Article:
A model of a planned new capital for EgyptAmr Dalsh / Reuters

The Trauma of Facing Deportation
Rachel Aviv | The New Yorker
“The next day, a doctor inserted a feeding tube through Georgi’s nostril. ‘He showed no resistance,’ Soslan said. ‘Nothing.’ Georgi was given a diagnosis of uppgivenhetssyndrom, or resignation syndrome, an illness that is said to exist only in Sweden, and only among refugees. The patients have no underlying physical or neurological disease, but they seem to have lost the will to live. The Swedish refer to them as de apatiska, the apathetic. ‘I think it is a form of protection, this coma they are in,’ Hultcrantz said. ‘They are like Snow White. They just fall away from the world.’”

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The Anti-Cairo
Ursula Lindsey | Places Journal
“The new capital of Egypt has no residents. It doesn’t have a local source of water. It just lost a major developer, the Chinese state company that had agreed to build the first phase. You might say the planned city in the desert 45 kilometers east of Cairo doesn’t have a reason to exist. Urban planner David Sims told the Wall Street Journal, ‘Egypt needs a new capital like a hole in the head.’

What the project has going for it is a president who likes to talk big. Five million inhabitants big. An amusement park ‘four times the size of Disneyland’ big. Seven hundred hospitals and clinics, 1,200 mosques and churches, 40,000 hotel rooms, 2,000 schools—that kind of big. Yes, and fast, too. Standing with the Emir of Dubai beside a model of the new city, in March 2015, Egyptian President Abdel-Fattah al-Sisi declared that construction would proceed immediately. ‘What are you talking about, ten years?’ He turned to his housing minister. ‘I’m serious. We don’t work that way. Not ten years, not seven years. No way.’”

* * *

The Living Disappeared
Bridget Huber | California Sunday
“Some 500 children are thought to have disappeared during the dictatorship. Some were stolen when their parents were abducted, but most were born in Argentina’s torture centers. After women gave birth, they were considered as worthless as any other prisoner. In the Pozo de Banfield, the guards often made new mothers clean the makeshift maternity room right after delivery. Some postpartum women were dropped from planes into the Río de la Plata’s turbid waters; others were executed and dumped into mass graves or burned in the crematoriums that operated day and night. In a final erasure, the dictatorship’s operatives stripped the women’s babies of their identities—many were kept as spoils of war by people close to the regime. Others were abandoned at orphanages or sold on the black market.”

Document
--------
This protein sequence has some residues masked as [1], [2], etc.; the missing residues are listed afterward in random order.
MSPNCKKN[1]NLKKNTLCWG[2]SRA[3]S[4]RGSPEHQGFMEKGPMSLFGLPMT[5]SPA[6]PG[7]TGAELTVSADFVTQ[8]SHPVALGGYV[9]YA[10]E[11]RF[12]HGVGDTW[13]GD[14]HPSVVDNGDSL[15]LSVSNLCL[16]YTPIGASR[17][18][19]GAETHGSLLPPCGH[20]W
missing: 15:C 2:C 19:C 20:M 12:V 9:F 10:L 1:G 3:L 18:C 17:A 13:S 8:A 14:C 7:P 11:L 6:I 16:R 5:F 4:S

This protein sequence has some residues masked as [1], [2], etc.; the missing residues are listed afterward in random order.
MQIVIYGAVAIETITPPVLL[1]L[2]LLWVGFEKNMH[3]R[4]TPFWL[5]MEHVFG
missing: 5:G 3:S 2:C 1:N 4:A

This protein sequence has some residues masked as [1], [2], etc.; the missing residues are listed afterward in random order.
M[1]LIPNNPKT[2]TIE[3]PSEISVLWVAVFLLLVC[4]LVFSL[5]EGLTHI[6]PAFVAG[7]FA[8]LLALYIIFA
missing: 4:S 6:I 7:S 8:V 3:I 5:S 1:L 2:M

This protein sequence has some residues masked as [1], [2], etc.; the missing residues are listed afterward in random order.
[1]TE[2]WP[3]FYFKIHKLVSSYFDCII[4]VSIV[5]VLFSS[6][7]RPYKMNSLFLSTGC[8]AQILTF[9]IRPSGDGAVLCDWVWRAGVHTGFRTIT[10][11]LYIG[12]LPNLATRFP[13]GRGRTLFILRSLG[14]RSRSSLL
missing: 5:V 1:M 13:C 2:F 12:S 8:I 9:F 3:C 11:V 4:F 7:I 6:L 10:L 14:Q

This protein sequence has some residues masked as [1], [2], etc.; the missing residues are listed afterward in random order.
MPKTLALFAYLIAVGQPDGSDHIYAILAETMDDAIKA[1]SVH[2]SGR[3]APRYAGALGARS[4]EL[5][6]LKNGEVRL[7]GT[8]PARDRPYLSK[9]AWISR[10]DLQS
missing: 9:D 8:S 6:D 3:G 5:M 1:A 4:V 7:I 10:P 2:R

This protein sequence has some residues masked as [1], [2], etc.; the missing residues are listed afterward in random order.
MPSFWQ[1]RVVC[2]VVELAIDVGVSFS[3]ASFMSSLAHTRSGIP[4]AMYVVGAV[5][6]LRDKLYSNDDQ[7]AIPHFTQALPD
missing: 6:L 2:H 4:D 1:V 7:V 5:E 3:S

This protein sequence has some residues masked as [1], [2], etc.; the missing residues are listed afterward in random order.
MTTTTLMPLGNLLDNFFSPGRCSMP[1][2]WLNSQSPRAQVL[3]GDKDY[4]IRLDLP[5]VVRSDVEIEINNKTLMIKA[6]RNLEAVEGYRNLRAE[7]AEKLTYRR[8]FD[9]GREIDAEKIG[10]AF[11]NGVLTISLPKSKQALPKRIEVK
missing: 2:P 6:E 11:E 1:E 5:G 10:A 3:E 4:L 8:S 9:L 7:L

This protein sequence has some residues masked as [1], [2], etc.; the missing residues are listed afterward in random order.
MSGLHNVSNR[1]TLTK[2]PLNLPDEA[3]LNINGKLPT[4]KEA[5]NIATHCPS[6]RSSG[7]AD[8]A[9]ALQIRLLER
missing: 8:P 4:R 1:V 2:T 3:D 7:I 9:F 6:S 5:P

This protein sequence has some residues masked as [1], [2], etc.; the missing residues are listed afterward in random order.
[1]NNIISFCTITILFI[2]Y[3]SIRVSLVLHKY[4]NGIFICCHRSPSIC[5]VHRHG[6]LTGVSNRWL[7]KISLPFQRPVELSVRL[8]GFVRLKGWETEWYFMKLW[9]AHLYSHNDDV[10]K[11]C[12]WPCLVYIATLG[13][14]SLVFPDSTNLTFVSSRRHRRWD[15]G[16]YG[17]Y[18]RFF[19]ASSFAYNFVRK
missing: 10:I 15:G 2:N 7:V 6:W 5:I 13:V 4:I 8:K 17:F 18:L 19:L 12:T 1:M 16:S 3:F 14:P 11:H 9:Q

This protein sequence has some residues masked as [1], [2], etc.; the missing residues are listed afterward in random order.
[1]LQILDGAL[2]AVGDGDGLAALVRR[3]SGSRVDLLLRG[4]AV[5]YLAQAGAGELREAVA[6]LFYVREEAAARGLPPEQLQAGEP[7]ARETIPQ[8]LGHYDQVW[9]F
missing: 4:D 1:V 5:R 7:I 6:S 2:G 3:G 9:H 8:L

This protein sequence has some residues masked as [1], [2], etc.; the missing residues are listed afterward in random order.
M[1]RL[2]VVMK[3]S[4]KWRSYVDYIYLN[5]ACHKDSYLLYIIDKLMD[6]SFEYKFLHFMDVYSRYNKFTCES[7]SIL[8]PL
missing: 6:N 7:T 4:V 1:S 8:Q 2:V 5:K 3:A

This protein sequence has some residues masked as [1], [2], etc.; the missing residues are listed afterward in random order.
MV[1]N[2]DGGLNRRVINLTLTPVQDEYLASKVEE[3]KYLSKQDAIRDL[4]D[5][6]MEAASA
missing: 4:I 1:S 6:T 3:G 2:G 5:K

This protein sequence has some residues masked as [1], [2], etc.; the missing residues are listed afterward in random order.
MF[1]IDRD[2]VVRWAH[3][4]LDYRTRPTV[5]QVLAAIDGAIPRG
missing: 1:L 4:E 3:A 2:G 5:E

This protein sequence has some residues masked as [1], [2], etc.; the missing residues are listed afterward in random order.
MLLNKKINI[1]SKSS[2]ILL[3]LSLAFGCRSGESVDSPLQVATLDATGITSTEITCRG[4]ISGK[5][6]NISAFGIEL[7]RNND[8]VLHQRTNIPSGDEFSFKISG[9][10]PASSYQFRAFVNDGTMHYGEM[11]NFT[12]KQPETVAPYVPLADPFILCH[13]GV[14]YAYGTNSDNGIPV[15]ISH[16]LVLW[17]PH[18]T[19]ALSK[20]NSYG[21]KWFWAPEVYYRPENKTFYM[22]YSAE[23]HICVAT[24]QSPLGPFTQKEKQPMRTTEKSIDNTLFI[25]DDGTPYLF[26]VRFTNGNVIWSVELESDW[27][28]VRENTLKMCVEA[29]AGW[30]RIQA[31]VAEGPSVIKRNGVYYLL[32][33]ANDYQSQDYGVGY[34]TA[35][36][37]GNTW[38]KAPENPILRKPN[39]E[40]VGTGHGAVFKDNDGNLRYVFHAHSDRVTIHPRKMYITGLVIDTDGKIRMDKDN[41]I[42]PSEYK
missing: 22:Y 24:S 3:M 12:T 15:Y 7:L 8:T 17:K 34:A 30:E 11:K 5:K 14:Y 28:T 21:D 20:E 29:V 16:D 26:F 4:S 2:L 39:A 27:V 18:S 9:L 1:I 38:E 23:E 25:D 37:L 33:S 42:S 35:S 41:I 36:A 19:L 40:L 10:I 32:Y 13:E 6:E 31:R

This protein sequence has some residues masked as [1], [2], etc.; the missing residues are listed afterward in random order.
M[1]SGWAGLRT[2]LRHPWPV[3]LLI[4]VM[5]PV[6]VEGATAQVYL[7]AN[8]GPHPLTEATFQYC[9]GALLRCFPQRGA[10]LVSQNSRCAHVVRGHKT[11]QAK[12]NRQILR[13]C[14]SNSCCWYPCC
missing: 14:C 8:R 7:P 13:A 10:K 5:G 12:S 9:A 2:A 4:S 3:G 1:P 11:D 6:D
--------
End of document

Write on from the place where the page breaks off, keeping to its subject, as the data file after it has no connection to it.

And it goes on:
* * *

The Female Free Divers of Jeju
Emily Cataneo | Roads & Kingdoms
“No one’s quite sure when Jeju’s inhabitants first started harvesting shellfish from the ocean floor. Archaeologists have found evidence of shellfish-gathering from as far back as 300 B.C.E., while the first historical mention of divers appeared in a court document from 1460. These early haenyeo contributed to a shell trading network with China and Japan. Then, at some point in the 1600s, women started taking over the diving work. This could be because foreign wars drained Jeju’s men away from the island; it could be because women’s earnings were exempt from the onerous taxes imposed by the Korean king in this era. No one knows for sure. But for whatever reason, the haenyeo became exclusively female, a tradition that’s endured until today.”

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Britain: An Economy on the Brink
Simon Head | New York Review of Books
“With half of British goods exports going to other nations in the EU, and with the UK’s service industries, especially banking, heavily dependent upon unfettered access to the EU single market, the stakes for Britain in the forthcoming negotiations could not be higher. Even before the negotiations have begun there are multiple signs that Britain is heading for economic disaster—all the more unsettling in view of the apparent lack of awareness of this threat on the part of Prime Minister Theresa May and her ministers.

A crucial issue weighing on the negotiations is the future of the many global manufacturing and financial services corporations that are now located in Britain. Most of these firms are in the UK because of its membership, until now, in the European single market. Even before Britain officially gave notice of its intention to withdraw, five leading global banks with a strong presence in London’s financial district—Goldman Sachs, Morgan Stanley, Citicorp, UBS, and HSBC—announced that they would be moving parts of their operations to countries in the EU.”

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Why Doesn’t China Rein in North Korea?
The Economist
“China has done something. It agreed to abide by the most recent round of United Nations economic sanctions on the North and in February suspended its purchases of North Korean coal for the rest of the year. Coal is the largest source of foreign exchange for the isolated country. Mr Xi is widely thought to be furious at Mr Kim, blaming him for the assassination in February of his own half-brother, Kim Jong Nam, who had close ties to China and had lived in Macau under Chinese protection. The trouble is that while Chinese policy has changed a little, American policy seems to be changing a lot. ‘If China is not going to solve North Korea, we will,’ Donald Trump recently told the Financial Times. ‘The policy of strategic patience has ended,’ his secretary of state, Rex Tillerson, said in March, adding, ‘All options are on the table.’ For the Americans, the threat of a North Korean ICBM capable of hitting California is proving a game-changer.”

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